Some stations will get new and improved wayfinding signage. New signs outside the Blue Line’s Clinton station, hidden underneath a Eisenhower Expressway overpass, will direct CTA riders to Metra, Amtrak, and Greyhound, and vice versa. Even among the majority of American adults who carry smartphones, figuring out where to go from the Clinton station can be a puzzle: The other stations aren’t immediately visible from any of the station’s four dark exits. Adding “breadcrumb” sign posts along the way would help. CTA and CDOT managing deputy commissioner Sean Wiedel have had conversations about adding Divvy wayfinding signs within stops like Clinton, where Divvy is similarly hiding around the corner from the station entrance, “but we haven’t reached a definitive agreement at this point.”

This is where Divvy signage should be displayed

Signs within the Clinton Blue Line station point CTA riders to Greyhound and Metra, but not Divvy — and once above ground, no further clues are available.

Above the Blue Line station at Grand-Milwaukee-Halsted, CDOT proposes reprogramming the signal with “leading pedestrian intervals,” which will give people walking across the street a green light before drivers can make a turn. New curb extensions (bulb-outs) at Ohio Street, between the station and Milwaukee’s bridge over the Ohio Street Connector, will slow down drivers and prevent them from driving down Milwaukee’s faded bike lane.

Around the Pulaski Blue Line station in West Garfield Park, which is within the median of the Eisenhower Expressway, recommended improvements include curb extensions to slow turning drivers at all corners of Harrison and Pulaski, a pedestrian refuge island within Pulaski at Van Buren, and signs that will direct bicyclists to and from the station from Keeler Avenue — a nearby “neighborhood route” under the Streets for Cycling 2020 Plan.

Outside the 63rd Street Red Line station in Englewood, new trees will enliven a dull corner at Princeton Avenue — and also replace a dangerous gas station driveway, which eliminates the conflict between cars turning across the sidewalk into the gas station, right by a bus stop. Such dangerous curb cuts are not forever, since they have to be renewed annually.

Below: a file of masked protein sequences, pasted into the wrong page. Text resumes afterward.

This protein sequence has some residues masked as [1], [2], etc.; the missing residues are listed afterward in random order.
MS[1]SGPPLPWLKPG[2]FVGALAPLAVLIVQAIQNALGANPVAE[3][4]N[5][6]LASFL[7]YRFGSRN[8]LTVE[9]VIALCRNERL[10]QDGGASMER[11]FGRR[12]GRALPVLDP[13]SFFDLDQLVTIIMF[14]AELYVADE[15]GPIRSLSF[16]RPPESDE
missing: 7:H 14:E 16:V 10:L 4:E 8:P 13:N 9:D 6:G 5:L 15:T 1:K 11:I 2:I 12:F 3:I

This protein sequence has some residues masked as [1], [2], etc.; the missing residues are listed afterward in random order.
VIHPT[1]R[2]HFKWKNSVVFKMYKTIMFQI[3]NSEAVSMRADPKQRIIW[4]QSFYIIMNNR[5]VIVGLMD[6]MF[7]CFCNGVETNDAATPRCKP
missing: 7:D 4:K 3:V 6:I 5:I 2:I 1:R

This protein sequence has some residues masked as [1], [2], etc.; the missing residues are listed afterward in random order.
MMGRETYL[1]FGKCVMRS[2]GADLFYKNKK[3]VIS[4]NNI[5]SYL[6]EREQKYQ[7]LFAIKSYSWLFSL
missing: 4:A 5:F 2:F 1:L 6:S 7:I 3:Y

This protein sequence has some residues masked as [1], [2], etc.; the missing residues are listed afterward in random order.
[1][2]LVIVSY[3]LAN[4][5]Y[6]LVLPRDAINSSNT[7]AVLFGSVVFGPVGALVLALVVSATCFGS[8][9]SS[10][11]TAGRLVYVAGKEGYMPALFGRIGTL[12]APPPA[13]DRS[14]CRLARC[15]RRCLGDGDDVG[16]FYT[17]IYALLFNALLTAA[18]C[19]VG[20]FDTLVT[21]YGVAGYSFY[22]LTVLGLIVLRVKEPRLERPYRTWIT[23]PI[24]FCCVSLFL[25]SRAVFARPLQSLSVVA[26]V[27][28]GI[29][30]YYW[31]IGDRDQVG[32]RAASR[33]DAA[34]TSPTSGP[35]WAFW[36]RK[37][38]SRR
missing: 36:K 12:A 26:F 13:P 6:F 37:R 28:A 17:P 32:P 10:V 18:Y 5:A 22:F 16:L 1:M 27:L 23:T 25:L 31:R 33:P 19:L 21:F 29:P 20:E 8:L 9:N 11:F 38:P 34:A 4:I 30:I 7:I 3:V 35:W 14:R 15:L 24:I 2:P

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Pedestrian Fatality Tracker: More Deaths This Year Than Last

pedestrian fatalities in Chicago

Pedestrian fatalities from January to July 2014 are up over the same period last year. Data: IDOT, CDOT via Chicago Police Department

More people were killed while walking in Chicago in the first seven months of this year, compared to the same time period last year. Chicago transportation commissioner Rebekah Scheinfeld pointed out to the Mayor’s Pedestrian Advisory Council last week that “this is the first increase since 2009.”

21 people on foot died in car crashes between January and July of this year, versus 18 who died in the same months in 2013. Scheinfeld said that major injuries to pedestrians have also increased, by eight percent over last year’s rate. She noted that the number of miles that people have driven in Chicago has also increased, and suggested that may be a factor in the increase this year.

The 21 deaths this year are still fewer than the 2008-2012 average, Scheinfeld said – and far below the unusually high number of deaths in 2012, when 47 pedestrians were killed in car crashes. Last year’s 29 pedestrian deaths were one-third fewer than the five-year average, and 40 percent below 2012′s death toll.